Posts Tagged ‘pelvic floor muscles’

When Ejaculation Goes South

September 1, 2018

Andrew Siegel MD   9/1/2018

Ejaculation issues can be bothersome and distressing and sometimes even relationship-threatening. Most men do not particularly care for meager, weak-intensity ejaculation and orgasm, or if the process occurs too rapidly, or too slowly, or not at all. Functioning sexually—the ability to achieve a reasonable erection, ejaculate, climax and satisfy one’s partner—retains its importance no matter what our age.

Penis art

Artwork above is photo taken of drawing in Icelandic Phallological Museum in Reykjavik

 

The word ejaculation (from ex, meaning “out” and jaculari, meaning “to throw, shoot, hurl, cast”) is defined as the discharge of semen from the urethral channel, usually accompanied by orgasm.

A Few Words on the Science of Ejaculation

Nerve input from the brain and the penis is integrated in the spinal ejaculatory center. Ejaculation occurs after sufficient intensity and duration of sexual stimulation passes an “ejaculatory” threshold—the “point of no return.”  The phases of ejaculation are emission and expulsion.  Emission releases pooled reproductive gland secretions into the urethra and expulsion propels these secretions via rhythmic contractions of the pelvic floor muscles.

The spinal ejaculatory center is controlled mainly by the neurotransmitters serotonin and dopamine. Serotonin inhibits ejaculation whereas dopamine facilitates it. One’s balance of these neurotransmitters is determined by genetics and other factors including age, stress, illness, medications, etc.

The processes of obtaining a rigid erection and ejaculating are separate, even though they typically occur at the same time. When the two processes harmonize, ejaculation is more satisfying.  This is so because the urethra functions as the “barrel” of the penile “rifle,” surrounded by spongy erectile tissue that constricts and pressurizes the “barrel” to optimize ejaculation and promote the forceful expulsion of semen.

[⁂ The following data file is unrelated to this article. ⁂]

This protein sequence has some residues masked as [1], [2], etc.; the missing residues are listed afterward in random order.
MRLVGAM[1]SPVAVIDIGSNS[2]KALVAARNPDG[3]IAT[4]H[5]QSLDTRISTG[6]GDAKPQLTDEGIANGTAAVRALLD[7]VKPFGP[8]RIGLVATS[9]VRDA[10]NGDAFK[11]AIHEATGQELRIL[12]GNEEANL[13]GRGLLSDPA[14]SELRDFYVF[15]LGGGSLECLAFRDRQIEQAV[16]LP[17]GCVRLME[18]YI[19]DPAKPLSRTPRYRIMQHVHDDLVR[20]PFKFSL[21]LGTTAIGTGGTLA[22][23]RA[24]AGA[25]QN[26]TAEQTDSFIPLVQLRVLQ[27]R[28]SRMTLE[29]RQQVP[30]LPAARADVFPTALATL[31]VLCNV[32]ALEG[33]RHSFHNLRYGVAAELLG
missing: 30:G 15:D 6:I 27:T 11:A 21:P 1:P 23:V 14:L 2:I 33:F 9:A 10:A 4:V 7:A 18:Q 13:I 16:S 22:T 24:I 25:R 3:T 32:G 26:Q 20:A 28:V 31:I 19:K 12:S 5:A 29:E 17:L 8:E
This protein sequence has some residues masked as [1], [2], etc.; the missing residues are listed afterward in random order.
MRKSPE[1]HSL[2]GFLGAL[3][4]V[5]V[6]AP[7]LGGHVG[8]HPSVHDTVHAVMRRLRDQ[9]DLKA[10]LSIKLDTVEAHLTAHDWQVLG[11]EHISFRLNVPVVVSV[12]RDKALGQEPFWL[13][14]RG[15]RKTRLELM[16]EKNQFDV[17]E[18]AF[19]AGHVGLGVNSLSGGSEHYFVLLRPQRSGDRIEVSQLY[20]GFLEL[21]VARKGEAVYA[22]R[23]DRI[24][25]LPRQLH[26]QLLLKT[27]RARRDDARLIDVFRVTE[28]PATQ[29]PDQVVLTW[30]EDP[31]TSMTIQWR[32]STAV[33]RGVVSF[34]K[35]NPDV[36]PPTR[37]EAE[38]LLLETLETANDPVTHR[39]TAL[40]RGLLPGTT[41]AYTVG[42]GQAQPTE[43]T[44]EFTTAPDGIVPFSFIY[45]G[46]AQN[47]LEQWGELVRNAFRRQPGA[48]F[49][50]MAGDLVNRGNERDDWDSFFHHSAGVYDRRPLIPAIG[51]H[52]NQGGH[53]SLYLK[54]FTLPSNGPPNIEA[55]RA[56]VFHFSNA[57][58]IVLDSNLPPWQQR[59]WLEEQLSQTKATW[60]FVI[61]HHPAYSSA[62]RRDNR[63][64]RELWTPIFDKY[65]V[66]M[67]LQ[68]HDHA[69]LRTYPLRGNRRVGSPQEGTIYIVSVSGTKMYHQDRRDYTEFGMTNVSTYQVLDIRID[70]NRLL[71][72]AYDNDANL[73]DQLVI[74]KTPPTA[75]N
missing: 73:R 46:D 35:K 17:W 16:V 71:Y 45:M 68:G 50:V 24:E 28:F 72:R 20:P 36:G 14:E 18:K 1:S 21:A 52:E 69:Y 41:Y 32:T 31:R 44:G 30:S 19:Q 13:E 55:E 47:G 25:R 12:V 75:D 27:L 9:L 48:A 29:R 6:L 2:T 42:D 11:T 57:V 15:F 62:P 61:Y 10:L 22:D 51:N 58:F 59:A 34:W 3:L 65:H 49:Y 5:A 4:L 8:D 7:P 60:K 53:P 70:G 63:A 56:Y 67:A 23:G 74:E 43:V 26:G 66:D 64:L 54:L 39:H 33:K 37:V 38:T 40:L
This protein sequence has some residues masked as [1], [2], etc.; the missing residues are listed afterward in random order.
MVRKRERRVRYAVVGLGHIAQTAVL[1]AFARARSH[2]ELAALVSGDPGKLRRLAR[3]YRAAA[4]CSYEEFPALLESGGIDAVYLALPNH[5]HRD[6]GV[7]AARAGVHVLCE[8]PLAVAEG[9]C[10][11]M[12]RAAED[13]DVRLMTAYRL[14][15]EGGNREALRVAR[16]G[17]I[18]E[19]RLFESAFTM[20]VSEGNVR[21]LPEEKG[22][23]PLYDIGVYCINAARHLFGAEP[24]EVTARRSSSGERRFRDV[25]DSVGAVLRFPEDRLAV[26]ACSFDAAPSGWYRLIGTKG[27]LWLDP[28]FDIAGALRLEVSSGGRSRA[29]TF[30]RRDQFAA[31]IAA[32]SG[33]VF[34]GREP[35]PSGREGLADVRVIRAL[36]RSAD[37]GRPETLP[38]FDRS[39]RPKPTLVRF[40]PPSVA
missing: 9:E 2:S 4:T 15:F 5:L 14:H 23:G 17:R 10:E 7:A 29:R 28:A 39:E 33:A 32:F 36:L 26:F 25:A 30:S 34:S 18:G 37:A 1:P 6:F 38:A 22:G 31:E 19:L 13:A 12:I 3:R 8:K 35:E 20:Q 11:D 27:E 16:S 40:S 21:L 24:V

Fact: It is possible to have a rock-hard erection and be unable to ejaculate, and conversely, to be able to ejaculate with a flaccid penis.

The pelvic floor muscles play a key role in ejaculation. The bulbocavernosus muscle engages when one has an erection and becomes maximally active at time of ejaculation. It is a compressor muscle that surrounds the spongy erectile tissue that envelops the urethra and contracts rhythmically at the time of ejaculation, sending wave-like pulsations rippling down the urethra to forcibly propel the semen, providing the power behind ejaculation.

Ejaculation Problems

Although premature ejaculation is often a problem of younger men, many of the other ejaculation issues correlate with aging, weight gain, the presence of prostate symptoms and erectile dysfunction. As we age, there is a decline of sensory nerve function, weakening of pelvic floor muscles, and diminished fluid production by the reproductive glands. Furthermore, medications and surgery that are used to treat prostate issues can profoundly affect ejaculation.

“It happens too fast”

Premature ejaculation (PE) is a condition in which sexual climax occurs before, upon, or shortly after vaginal penetration, prior to one’s desire to do so, with minimal voluntary control. It is the most common form of ejaculatory dysfunction. It often happens in less than one minute and leads to dissatisfaction, distress and frustration of the sufferer and his partner.

In a study of over 1500 men, The Journal of Sexual Medicine reported that the average time between penetration and ejaculation for a premature ejaculator was 1.8 minutes, compared to 7.3 minutes for non-premature ejaculators.

PE can be psychological and/or physical and can occur because of over-sensitive genital skin, hyperactive reflexes, extreme arousal or infrequent sexual activity. Other factors are genetics, guilt, fear, performance anxiety, inflammation and/or infection of the prostate or urethra, and can be related to the use of alcohol or other substances. It is very typical among men during their earliest sexual experiences.

PE can be lifelong or acquired and sometimes occurs on a situational basis. Lifelong PE is thought to have a strong biological component. Acquired PE can be biological, based on inflammation/infection of the reproductive tract or psychological, based upon situational stressors. PE can sometimes be related to erectile dysfunction, with the rapid ejaculation brought on by the desire to climax before losing the erection.

A variety of measures can be used to overcome PE. Slowing the tempo requires one to develop awareness of the sensation immediately before ejaculation. By slowing the pace of pelvic thrusting and varying the angle and depth of penetration before the “point of no return” is reached, the feeling of imminent ejaculation can dissipate. If slowing the tempo is not sufficient to prevent the PE, one may need to pause and stop thrusting so that the ejaculatory “urgency” goes away. Once the sensation subsides, thrusting is resumed. The squeeze technique, originated by Masters and Johnson, consists of withdrawal before ejaculation, squeezing the penile head until the feeling of ejaculation passes, after which intercourse is resumed. Although effective, it requires interruption and a cooperative partner. Pelvic floor muscle contractions are a less cumbersome alternative to the squeeze technique. Thrusting is paused temporarily and a sustained pelvic muscle contraction is performed, essentially an internal “squeeze” (without the external hand squeeze) that short-circuits the PE.